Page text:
Mile 57 to mile 71
Morning in the best campsite ever.
I woke up at dawn in my little campsite among the boulders and shook my water bottle. Empty. I’d been hungry before bed and I’d eaten a sugary bar and a bunch of jerky, and then when the moon had risen like a flashlight in my face I’d been both unable to sleep and terribly thirsty. I had stared at the moon for two hours, thinking anxious thoughts about my dogs, life, the future, everything. And I had drunk all my water.
I sat in my sleeping bag for a moment, looking at the long bands of light reaching over the boulders. Jean Francois passed on the trail below, leaning on his trekking poles, headed out. I yawned and stuffed away my quilt.
Three miles is not so long until you are thirsty and do not have any water. I was overjoyed when I reached the horse trough at the sunrise trailhead; it was glorious to pass the gallon jug that was there through the cool, murky water to the valve that let out clear water. Last night had been my first time dry camping; I was still learning how much water I needed to pack.
I stood drinking my water, looking down at the minnows that swam in the horse trough. How did the minnows get in here? I wondered.
After drinking a liter of water I sat in the dappled shade of a creosote bush beyond the horse trough and ate a breakfast of pepitas and dried figs. I felt sort of bleary and disoriented; it was already hot and I hadn’t slept well. On the other hand, my achilles tendon wasn’t troubling me at all. It seemed as though the surgery I’d done to the back of my shoe had done wonders, along with changing my socks and rest. Hallelujah, I thought.
After a time I walked back to the trail and there were Angela, Thyra and Ben, piling out of the back of a pickup truck. They’d just come from kickoff, and had gotten a ride from some trail angels. We set off down the dusty path together, the four of us, stumbling a little in the heat. It was eleven o’clock.
In just an hour the sun was directly overhead, it was too hot to walk any longer, and there wasn’t any shade anywhere. We found a patch of sloping dirt next to the trail that was partly shaded by a creosote bush; we wedged ourselves into this dappled shade as best we could and settled in to wait out the hottest part of the day, cramming things beneath us so we wouldn’t slide down the slope into the scorching path. Angela made a pot of instant mashed potatoes; Ben fell asleep, his water bladder with its in-line filter hanging above him like and IV bag.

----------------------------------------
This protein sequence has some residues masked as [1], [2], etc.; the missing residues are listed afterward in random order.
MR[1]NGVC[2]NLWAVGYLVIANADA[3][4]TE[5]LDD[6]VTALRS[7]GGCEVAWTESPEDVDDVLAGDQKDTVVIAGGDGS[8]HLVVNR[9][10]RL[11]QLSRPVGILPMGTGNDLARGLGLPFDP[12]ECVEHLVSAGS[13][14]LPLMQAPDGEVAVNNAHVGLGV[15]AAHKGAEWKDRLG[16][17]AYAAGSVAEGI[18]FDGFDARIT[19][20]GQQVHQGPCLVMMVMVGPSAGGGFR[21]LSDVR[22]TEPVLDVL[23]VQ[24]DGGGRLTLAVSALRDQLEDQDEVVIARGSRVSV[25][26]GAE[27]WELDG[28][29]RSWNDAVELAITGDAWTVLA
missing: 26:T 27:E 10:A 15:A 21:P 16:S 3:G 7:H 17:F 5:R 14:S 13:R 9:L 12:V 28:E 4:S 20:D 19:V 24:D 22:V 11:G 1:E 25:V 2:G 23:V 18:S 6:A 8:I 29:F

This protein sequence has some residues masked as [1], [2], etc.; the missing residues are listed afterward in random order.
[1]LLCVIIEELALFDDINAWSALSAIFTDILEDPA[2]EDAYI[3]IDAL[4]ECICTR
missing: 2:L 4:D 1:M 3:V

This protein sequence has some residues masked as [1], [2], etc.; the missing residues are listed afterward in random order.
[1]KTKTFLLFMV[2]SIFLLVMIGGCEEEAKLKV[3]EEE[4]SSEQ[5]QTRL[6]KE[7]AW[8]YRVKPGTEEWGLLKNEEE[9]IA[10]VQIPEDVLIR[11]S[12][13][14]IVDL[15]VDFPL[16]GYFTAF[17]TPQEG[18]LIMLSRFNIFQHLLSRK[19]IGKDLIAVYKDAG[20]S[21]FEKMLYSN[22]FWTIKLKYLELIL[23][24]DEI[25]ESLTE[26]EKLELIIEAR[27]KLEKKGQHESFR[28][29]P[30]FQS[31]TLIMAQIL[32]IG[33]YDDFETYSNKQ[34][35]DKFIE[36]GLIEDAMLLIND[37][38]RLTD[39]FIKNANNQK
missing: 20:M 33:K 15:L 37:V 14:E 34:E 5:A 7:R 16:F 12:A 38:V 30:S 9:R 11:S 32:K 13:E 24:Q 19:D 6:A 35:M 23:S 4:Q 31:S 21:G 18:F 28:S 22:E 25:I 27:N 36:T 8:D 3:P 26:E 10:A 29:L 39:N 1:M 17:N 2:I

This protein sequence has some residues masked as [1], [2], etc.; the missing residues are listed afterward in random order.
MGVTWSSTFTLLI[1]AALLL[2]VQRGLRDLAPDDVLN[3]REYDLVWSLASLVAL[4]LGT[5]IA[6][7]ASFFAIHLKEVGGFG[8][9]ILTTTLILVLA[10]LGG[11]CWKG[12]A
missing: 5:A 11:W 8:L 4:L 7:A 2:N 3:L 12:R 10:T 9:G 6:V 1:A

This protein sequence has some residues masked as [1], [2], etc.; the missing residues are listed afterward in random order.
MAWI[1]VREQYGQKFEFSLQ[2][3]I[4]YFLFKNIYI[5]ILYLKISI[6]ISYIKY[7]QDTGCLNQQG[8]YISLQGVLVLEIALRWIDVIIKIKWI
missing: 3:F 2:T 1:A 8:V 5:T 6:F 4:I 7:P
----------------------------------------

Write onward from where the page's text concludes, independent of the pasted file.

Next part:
At 3:30 we were too antsy to wait any longer.
“I’m going out into it,” said Angela, squinting out at the scalding desert. Eight miles away was our next water source, a concrete tank on a fire road. There was a spigot on the tank that sometimes worked; when the spigot was broken one lifted the steel lid from the top of the tank and drew water from the inside. Often hikers forgot to replace the lid and rodents got inside; sometimes there were dead rats floating in the water.
It was now not only brutally hot, bright and shadeless; it was windy too. I clutched my hat as a I walked carefully along the trail that hugged the edge of the mountain, looking with apprehension at the baking valley below. Tomorrow, I thought. Tomorrow we cross that valley.
We reached the water tank at six; the spigot, by a stroke of miraculous luck, was working perfectly. I filled up my bottles and drank; I washed my socks and laid them in the sun; I sat on my sleeping pad in the dirt, cooking a pot of noodles. Other hikers arrived, bleary and sunburnt, and pitched their tents in the clearing next to the tank. While crouched under the creosote bush in the afternoon we had formulated a logistical plan for our desert crossing- we would hike on this evening, and well into the night, until we were tired, and then we would camp. In the morning we would be just a few miles from the huge water cache, known as “scissors crossing” and stocked by trail angels, that was on the other side of that flat and awful desert.
Night hiking, we had decided. Night hiking was the answer.
The trail leaving the water tank hugged the edge of the mountain, as it would until we dropped down into the valley in the morning. Dark fell, but there was no moon; the moon, which was waning, would not rise until midnight. I switched on my headlamp as the rosy light faded in the west. The big dipper blinked on above me. I was ten minutes ahead of the others, and I could not see their lights; it was just my little light against the dark backdrop of the creosote mountain, and the land falling away to the black valley below. It was a little cooler, now, and I felt the wind in my sails; I hiked quickly, watching the rocks in the path below my feet. I followed the folds of the mountain and after a time I looked back and saw three little lights opposite me, across the deep ravine. I switched my headlamp to its blinking red setting. Blink blink blink, went my headlamp. Blink blink blink, went the little lights across the mountain in the darkness.
We stopped to camp in a dusty clearing next to the trail once we figured we were four miles from scissors crossing.
“We can even sleep in if we want to,” we said. “We can sleep til seven if we want to. Four miles is not so much. Even across that brutal valley.”
The moon rose at midnight and shone again like a flashlight in our faces. I woke and slept, woke and slept.
“It’s so moony!” I wanted to shout, to no-one in particular.
It was hot, and I was sweating in my sleeping bag.
“It’s nighttime and not even cold,” I thought, as I lay in my sleeping bag, staring at the moon. “What does that mean for tomorrow?”
Also! Here are the fantastic blogs of my hiking partners, for more trail reading-